James announces his next JT covers challenge! The next featured album is his 1968 debut album, James Taylor.
You’ll find the James Taylor track list here. Please dig deep into these choices and do not be shy about your performance! James doesn’t care how talented you are — this is about community, and he loves to see your effort, enthusiasm and collaborations with friends and family (we all do!).
Happy first birthday to American Standard which was released on February 28, 2020. Click below for a special look at the making of the album set to James’s recording of “God Bless The Child”, and click here to pick up the album if you haven’t already!
In recognition of Black History Month, here are James’s lyrics to his 1991 song, “Shed a Little Light” (from New Moon Shine), dedicated to Martin Luther King Jr. The video performance is from the Lowcountry Voices‘ 2015 guest appearance with James at the Colonial Life Arena in Columbia, SC.
Oh let us turn our thoughts today to Martin Luther King
And recognize that there are ties between us
All men and women, living on the earth
Ties of hope and love, sister and brotherhood
That we are bound together
With a desire to see the world become
A place in which our children can grow free and strong
We are bound together by the task that stands before us
And the road that lies ahead, we are bound then we are bound
There is a feeling like the clenching of the fist
There is a hunger in the center of the chest
There is a passage through the darkness and the mist
Though the body sleeps the heart will never rest
(Shed a little light ohh lord) Shed a little light oh lord
(So that we can see) Ohh now
(Just a little light ohh lord) Just a little light oh lord
(Gonna stand it on up) Stand it on up
(Stand it up ohh Lord) Get down
(Gonna walk it on down) Gonna shed a little
(Shed a little light ohh lord)
(Can’t get no light from a dollar bill)
(Don’t give no light from the TV screen) No No No No
(When I open my eyes, I want to drink my fill)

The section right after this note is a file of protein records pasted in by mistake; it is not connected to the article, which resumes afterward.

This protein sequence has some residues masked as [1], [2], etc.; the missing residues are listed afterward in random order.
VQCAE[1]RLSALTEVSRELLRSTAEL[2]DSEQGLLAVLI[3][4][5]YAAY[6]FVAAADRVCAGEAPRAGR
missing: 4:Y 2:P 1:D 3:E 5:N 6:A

(From the well on the hill)
Then you know where I’ll be
Hazey Jane (aka Karen Landau) has just released a new album! All Kings features backing by Mike Landau (Karen’s husband and James’s longtime guitarist), Charley Drayton, Andy Hess and Greg Leisz. The album was mixed by James’s music producer extraordinaire, Dave O’Donnell.
Click now to see the video for the title track, and visit HazeyJane.net for more!
James’s Audible Original audio memoir, Break Shot, was released just one year ago — in February 2020. To celebrate the release, James sat with journalist Bill Flanagan for a far-reaching on-stage interview at the Sheen Center in New York.
The genre singer/songwriter was named around 1970, give or take, and was said to apply to me among others: Joni Mitchell, Cat Stevens, Jackson Browne… Why that supposed movement didn’t begin with Bob Dylan or even Woody Guthrie or Robert Johnson beats me, maybe they were still “folk“. But, if it means anything, Carole King deserves to be thought of as its epitome. I’d been deep into her songs – “Up on the Roof”, “Natural Woman, “…Cryin’ in the Rain” – for a decade before Danny Kortchmar introduced us in Los Angeles in 1970. She played piano on my “Sweet Baby James” while working on the songs for her own “Tapestry”. Our collaboration, our extended musical conversation over the next 3 or 4 years was really something wonderful. I’ve said it before but Carole and I found we spoke the same language. Not just that we were both musicians but as if we shared a common ear, a parallel musical/emotional path. And we brought this out in each other, I believe.
It was a big change for Carole to leave NY for LA. She left behind an established, hugely successful career as a Brill Building tunesmith, with her husband/lyricist Gerry Goffin and went west, on her own, with two young daughters. She started writing by herself, about herself – that is to say, from her own life. It came out of her so strong, so fierce and fresh. So clearly in her own voice. And yet, so immediately accessible, so familiar: you knew these songs already. I had that experience the first time I heard Carole sing “You’ve Got a Friend” from the stage of the Troubadour: “oh yeah, that one” Incredible that this song didn’t always exist… Carole’s focus was her family: Louise and Sherry and imminently, Levi and Molly. She had no time for the stuff the rest of us in Laurel Canyon were up to. She had her family and her songs. Certainly she would have her adventures, dramatic emotional switchbacks, in years to come. But in those days, she seemed to watch the dancers with a kind, wry detachment. To me, she was a port in the storm, a good and serious person with an astonishing gift, and, of course, a friend.